Investor allocations to traditional active fixed income managers do not give the level of diversification to 60/40 equity/bond portfolios they are supposed to provide, according to a new research paper from AQR.

In the report, the alternatives specialist firm — well-known for factor investing — said it found that returns generated by active fixed income can be attributed to a structural overweight allocation to high yield credit.

Because of this overweight to high yield, much of the return generated by active fixed income strategies was derived from exposure to credit risk premium, AQR said, which is correlated with equity risk premium.

It acknowledged the possible influence of survivorship bias on its findings, saying “we cannot completely rule out that survivorship bias may account for some of the observed correlation between active returns and credit”.

In its paper — The Illusion of Active Fixed Income Diversification — the investment manager said active fixed-income managers had had a good run from 1997 to 2017 and especially in recent years.

“Active fixed income strategies may significantly reduce the strategic diversification benefit of fixed income as an asset class”

“This has prompted some to suggest that active fixed income management is easy — at least in a relative sense,” it said.

But active fixed income strategies may significantly reduce the strategic diversification benefit of fixed income as an asset class, AQR warned in the paper.

“Given the strong performance of high yield over the last 20 years, the effective structural credit overweight embedded in active returns of global aggregate, core-plus,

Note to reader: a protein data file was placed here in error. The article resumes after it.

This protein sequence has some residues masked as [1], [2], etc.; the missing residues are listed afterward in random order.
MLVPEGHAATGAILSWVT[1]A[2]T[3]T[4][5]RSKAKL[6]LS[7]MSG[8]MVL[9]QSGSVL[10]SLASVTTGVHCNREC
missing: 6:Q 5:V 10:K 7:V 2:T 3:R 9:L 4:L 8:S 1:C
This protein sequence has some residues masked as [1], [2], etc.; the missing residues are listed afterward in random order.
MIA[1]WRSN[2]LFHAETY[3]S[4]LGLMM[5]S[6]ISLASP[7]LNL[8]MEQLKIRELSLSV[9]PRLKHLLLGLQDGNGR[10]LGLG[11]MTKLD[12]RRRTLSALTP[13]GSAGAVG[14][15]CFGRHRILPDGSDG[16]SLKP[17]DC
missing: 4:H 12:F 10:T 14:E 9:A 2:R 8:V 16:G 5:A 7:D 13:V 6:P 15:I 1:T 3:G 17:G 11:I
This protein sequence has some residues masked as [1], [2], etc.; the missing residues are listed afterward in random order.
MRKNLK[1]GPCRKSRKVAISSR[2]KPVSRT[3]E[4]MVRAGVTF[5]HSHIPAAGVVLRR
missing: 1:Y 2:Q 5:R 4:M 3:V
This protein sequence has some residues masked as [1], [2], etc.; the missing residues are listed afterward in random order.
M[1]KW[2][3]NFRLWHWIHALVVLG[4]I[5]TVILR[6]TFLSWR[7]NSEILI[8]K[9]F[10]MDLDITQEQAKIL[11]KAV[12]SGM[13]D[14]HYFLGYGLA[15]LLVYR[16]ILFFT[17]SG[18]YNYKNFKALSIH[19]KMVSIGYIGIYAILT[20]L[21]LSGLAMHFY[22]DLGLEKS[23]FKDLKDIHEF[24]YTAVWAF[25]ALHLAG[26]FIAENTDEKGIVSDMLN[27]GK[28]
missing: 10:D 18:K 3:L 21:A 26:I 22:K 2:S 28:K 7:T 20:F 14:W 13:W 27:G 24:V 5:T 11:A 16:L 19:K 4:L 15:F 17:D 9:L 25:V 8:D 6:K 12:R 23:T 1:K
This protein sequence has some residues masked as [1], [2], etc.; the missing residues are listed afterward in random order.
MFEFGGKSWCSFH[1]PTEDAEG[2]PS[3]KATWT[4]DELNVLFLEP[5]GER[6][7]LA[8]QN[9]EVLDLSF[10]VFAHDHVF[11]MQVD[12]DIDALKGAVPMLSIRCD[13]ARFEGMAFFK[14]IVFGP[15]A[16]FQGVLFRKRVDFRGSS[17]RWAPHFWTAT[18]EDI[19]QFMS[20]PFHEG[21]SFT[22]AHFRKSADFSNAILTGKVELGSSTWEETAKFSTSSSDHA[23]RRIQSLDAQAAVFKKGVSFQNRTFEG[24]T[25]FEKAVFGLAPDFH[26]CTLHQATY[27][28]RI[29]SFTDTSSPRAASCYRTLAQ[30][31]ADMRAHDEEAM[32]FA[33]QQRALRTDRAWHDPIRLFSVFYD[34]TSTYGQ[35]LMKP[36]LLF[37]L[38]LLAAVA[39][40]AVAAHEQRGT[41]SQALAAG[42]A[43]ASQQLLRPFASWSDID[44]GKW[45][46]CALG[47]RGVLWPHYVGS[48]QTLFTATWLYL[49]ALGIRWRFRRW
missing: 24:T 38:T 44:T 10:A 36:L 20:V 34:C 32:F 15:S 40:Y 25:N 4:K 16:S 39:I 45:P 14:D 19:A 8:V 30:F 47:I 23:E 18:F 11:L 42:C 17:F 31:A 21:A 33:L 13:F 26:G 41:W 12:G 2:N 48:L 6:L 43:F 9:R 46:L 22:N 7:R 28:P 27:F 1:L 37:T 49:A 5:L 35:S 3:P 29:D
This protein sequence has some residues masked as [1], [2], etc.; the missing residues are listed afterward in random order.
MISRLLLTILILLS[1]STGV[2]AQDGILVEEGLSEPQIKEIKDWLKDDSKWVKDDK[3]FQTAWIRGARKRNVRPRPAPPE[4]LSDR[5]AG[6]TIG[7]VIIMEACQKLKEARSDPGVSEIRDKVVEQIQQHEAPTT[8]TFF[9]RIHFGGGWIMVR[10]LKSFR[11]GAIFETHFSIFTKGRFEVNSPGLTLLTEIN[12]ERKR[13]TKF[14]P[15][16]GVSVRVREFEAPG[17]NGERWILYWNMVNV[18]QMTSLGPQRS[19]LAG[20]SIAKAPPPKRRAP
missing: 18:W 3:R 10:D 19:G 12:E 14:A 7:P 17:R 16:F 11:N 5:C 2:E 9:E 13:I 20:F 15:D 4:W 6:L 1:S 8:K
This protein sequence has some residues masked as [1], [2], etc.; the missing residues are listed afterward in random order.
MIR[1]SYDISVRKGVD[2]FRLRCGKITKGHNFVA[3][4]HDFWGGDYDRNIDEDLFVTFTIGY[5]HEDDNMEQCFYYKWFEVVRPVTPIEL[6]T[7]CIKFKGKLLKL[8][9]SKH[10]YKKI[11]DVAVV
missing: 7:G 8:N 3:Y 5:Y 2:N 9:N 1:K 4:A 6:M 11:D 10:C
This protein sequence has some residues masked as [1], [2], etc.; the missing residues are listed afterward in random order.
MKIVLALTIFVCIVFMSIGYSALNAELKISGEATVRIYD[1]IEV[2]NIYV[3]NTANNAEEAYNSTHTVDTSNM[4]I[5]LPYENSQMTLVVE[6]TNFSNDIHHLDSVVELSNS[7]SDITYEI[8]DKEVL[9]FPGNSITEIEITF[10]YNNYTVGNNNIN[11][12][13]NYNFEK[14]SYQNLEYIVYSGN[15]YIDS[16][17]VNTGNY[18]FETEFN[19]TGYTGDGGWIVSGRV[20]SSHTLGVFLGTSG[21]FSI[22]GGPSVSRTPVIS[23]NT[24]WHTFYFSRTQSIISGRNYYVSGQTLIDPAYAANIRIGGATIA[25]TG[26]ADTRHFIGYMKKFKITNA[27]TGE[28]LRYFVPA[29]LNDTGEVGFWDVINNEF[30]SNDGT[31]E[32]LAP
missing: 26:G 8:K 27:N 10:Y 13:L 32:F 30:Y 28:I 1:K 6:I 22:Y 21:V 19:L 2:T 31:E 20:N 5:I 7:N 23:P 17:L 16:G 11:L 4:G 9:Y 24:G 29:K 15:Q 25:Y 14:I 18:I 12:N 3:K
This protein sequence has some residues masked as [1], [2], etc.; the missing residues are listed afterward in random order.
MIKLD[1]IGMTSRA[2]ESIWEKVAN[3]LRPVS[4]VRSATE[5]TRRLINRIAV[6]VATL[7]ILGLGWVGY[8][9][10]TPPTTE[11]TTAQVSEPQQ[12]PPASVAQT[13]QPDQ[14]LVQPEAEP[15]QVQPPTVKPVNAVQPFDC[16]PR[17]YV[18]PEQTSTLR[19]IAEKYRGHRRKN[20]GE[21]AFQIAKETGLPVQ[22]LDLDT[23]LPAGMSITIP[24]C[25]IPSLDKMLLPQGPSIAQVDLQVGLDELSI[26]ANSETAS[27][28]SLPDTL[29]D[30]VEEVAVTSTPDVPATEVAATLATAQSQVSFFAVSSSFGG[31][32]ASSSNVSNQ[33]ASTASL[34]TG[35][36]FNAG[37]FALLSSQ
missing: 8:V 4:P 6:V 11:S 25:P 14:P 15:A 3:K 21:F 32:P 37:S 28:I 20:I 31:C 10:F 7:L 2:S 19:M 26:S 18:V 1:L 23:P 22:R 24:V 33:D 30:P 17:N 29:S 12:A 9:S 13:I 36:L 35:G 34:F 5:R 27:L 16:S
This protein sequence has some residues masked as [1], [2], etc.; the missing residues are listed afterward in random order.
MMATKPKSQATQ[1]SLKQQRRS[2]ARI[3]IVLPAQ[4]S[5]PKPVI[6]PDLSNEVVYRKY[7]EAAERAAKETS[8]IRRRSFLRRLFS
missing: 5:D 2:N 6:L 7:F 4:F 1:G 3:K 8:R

and unconstrained bond managers has improved the standalone performance of these strategies, but it has reduced their diversifying characteristics,” AQR said.

These diversifying characteristics were, it argued, a central motivation for holding fixed income within a strategic asset allocation, because they had historically mitigated equity risk.

“Given the high correlation between high yield and equities, by being overweight credit risk, fixed income managers are inducing positive correlation to equities relative to the benchmark,” the manager said.

In its conclusion, AQR said it found that across active fixed income categories, managers were choosing to be overweight in credit or hold exposures that were highly correlated with credit.

“This importantly suggests that average active returns overstate the true ‘alpha’ in active fixed income management,” the report’s authors wrote.

‘Systematic approaches’, on the other hand, might allow investors to generate outperformance relative to fixed income benchmarks that was not correlated to credit or equity markets, the firm said.

This, it said, would therefore enhance, rather than detract from, overall portfolio diversification.

The full AQR paper can be found here.